In April of 2009, I was scrolling through Twitter and found an article in USA Today, written by Steve Strauss in his “Ask An Expert” column, and was titled, “Should Entrepreneurs Twitter? Uh, No.

As you can imagine, I clicked on the article and, after reading it, took great offense to his advice, even though I’d been tweeting for work for only five or six months at that point (imagine if I read it now!). His points for not using Twitter as an entrepreneur were: You are in business, it offers just too much information, it requires too much time, and what can you say in 140 characters?

Well, as an entrepreneur who uses Twitter for business, I couldn’t let that sit. So  I spent, oh, about two hours creating a professional response pointing out the flaws in his argument.

My response was this:

Try to understand the true value of Twitter, which is not what someone had for lunch or when they’re taking a coffee break.

1. I run a business and I use Twitter to network daily with potential partners, clients, and talent. It’s like going to a networking event, but instead of for two hours once a month, I spend 30 minutes a day mining for information that is helping me grow my business.

2. I get all of my news from Twitter. By the time it reaches even the online news sites, I’ve know about it for a good hour or more. I also find tips, pointers, and tools from other CEOs that I haven’t yet considered. If I’m looking for an answer for something I’ve never encountered, I first ask my followers if they have experience. It’s an advisory board and focus groups rolled into one.

3. It takes as much time as you allow it. I’ve set up groups in TweetDeck that allow me to quickly scroll through information I want in as little as five minutes. I look at TweetDeck in the morning, at noon, and at night. I spend as much time as I see an ROI for my business.

4. The 140 character limit forces you to be concise, to write in headlines or soundbites, and to include only pertinent information. It also allows you to tease to your latest blog post, article, interview, or company information.

In a time that all business leaders need to look for ways to innovate, not using the Web for networking and prospecting for business will leave you in the cold. It’s time to join the 21st Century!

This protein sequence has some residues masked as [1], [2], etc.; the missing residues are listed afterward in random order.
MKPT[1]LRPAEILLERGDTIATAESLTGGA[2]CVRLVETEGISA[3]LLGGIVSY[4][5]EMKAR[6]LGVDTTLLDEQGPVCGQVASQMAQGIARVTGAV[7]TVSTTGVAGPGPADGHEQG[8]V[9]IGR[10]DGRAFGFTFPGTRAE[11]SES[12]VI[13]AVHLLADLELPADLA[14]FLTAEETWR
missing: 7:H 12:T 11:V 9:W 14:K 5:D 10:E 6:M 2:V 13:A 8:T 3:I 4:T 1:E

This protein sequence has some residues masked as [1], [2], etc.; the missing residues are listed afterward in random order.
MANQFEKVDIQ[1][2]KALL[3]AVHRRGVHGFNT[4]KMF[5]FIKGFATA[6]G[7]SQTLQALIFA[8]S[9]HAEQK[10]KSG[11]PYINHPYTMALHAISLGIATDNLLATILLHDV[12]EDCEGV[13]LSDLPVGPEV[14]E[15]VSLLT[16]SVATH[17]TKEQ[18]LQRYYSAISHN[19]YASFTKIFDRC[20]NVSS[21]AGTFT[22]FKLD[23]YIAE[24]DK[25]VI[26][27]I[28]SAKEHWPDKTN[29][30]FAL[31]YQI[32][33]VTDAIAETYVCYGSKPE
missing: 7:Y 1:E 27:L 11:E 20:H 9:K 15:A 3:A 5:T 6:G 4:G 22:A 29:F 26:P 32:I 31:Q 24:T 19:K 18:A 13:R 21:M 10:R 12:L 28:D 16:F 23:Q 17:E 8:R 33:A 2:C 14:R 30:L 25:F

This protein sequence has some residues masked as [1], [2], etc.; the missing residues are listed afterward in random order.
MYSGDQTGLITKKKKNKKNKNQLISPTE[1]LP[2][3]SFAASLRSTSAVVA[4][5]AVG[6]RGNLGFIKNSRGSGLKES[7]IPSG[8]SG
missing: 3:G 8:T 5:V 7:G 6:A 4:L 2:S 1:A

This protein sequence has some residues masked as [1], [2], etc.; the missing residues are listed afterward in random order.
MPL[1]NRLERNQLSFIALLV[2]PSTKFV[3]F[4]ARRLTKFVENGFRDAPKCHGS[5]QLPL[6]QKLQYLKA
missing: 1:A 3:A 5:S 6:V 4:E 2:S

Plus, I found this article on Twitter…not in the paper or by reading your Web site.

My response prompted my dear friend Rieva Lesonsky to call me and say something like, “Hey. Steve Strauss was impressed with the comment you left on his article and wants to talk to you. May I make the introduction?”

Uh…the “Ask An Expert” columnist at USA Today wants to talk me? Heck, yes!

And so began a long and fruitful relationship. We talked that first time and we started off just by my educating him on the value of Twitter, from an entrepreneur’s perspective and then we went “on the record.” From that conversation, he wrote, “Twitter for Small Business…Reconsidered,” in which he called me “charming.” Even though I feel like that was a bit tongue-in-cheek, it endured me to him forever.

Since then he’s gotten on Twitter himself and he’s hired a CTO (chief Twitter officer). Yesterday he wrote, “Why I Was Wrong About Twitter” and included 12 reasons businesses should be using Twitter. They include:

  • Prospect
  • Generate word-of-mouth advertising
  • Learn new things
  • Get new ideas
  • Meet new people
  • Build a better brand
  • Turbocharge your customer service
  • Go viral
  • Get more business
  • Notify customers

Even though I don’t agree with “go viral,” I still say bravo, Steve! Bravo! You’ve come a long way and I love that you’re willing to open your mind, and even change it when you find value.

The lesson here is two-fold: Commenting professionally on other’s blogs and articles leads to a long and fruitful relationship where you learn from one another and Twitter still has not lost its ability to connect people, to build relationships, and yes, to grow your business.

Gini Dietrich

Gini Dietrich is the founder, CEO, and author of Spin Sucks, host of the Spin Sucks podcast, and author of Spin Sucks (the book). She is the creator of the PESO Model and has crafted a certification for it in partnership with Syracuse University. She has run and grown an agency for the past 15 years. She is co-author of Marketing in the Round, co-host of Inside PR, and co-host of The Agency Leadership podcast.

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